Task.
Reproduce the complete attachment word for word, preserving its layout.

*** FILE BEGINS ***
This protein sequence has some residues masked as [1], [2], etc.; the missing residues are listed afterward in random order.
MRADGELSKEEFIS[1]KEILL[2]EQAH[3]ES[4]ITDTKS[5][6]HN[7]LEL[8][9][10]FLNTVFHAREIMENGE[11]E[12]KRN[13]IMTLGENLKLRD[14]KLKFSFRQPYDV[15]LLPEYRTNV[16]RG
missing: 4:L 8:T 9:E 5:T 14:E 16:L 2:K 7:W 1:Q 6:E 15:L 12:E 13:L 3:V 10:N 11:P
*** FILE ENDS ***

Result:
This protein sequence has some residues masked as [1], [2], etc.; the missing residues are listed afterward in random order.
MRADGELSKEEFIS[1]KEILL[2]EQAH[3]ES[4]ITDTKS[5][6]HN[7]LEL[8][9][10]FLNTVFHAREIMENGE[11]E[12]KRN[13]IMTLGENLKLRD[14]KLKFSFRQPYDV[15]LLPEYRTNV[16]RG
missing: 4:L 8:T 9:E 5:T 14:E 16:L 2:K 7:W 1:Q 6:E 15:L 12:E 13:L 3:V 10:N 11:P